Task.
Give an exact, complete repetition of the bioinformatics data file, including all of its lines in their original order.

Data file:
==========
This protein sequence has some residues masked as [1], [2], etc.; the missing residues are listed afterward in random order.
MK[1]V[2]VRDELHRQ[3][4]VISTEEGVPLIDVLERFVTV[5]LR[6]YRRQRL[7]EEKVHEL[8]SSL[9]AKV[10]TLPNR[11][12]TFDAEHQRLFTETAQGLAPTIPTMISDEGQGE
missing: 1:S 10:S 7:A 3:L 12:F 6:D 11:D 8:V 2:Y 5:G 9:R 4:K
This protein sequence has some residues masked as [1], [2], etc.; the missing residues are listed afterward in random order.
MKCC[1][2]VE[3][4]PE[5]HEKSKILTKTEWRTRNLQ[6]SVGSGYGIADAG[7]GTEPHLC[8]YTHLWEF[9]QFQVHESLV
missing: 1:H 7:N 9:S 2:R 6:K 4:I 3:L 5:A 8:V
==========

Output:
This protein sequence has some residues masked as [1], [2], etc.; the missing residues are listed afterward in random order.
MK[1]V[2]VRDELHRQ[3][4]VISTEEGVPLIDVLERFVTV[5]LR[6]YRRQRL[7]EEKVHEL[8]SSL[9]AKV[10]TLPNR[11][12]TFDAEHQRLFTETAQGLAPTIPTMISDEGQGE
missing: 1:S 10:S 7:A 3:L 12:F 6:D 11:D 8:V 2:Y 5:G 9:R 4:K
This protein sequence has some residues masked as [1], [2], etc.; the missing residues are listed afterward in random order.
MKCC[1][2]VE[3][4]PE[5]HEKSKILTKTEWRTRNLQ[6]SVGSGYGIADAG[7]GTEPHLC[8]YTHLWEF[9]QFQVHESLV
missing: 1:H 7:N 9:S 2:R 6:K 4:I 3:L 5:A 8:V